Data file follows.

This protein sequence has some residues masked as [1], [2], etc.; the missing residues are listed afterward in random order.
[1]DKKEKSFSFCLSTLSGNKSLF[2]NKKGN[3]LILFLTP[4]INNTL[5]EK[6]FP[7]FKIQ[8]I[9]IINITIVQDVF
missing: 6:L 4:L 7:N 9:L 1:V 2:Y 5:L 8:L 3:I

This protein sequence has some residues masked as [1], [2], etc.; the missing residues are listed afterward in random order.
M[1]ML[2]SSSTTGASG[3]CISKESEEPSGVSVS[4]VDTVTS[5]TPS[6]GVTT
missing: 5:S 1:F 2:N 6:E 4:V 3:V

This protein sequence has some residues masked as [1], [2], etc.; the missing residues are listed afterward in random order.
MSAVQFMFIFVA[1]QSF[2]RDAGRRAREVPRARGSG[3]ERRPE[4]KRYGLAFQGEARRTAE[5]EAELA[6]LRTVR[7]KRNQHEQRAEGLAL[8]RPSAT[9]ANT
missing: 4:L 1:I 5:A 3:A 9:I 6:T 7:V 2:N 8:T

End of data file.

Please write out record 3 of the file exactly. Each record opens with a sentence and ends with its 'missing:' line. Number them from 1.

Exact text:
This protein sequence has some residues masked as [1], [2], etc.; the missing residues are listed afterward in random order.
MSAVQFMFIFVA[1]QSF[2]RDAGRRAREVPRARGSG[3]ERRPE[4]KRYGLAFQGEARRTAE[5]EAELA[6]LRTVR[7]KRNQHEQRAEGLAL[8]RPSAT[9]ANT
missing: 4:L 1:I 5:A 3:A 9:I 6:T 7:V 2:N 8:T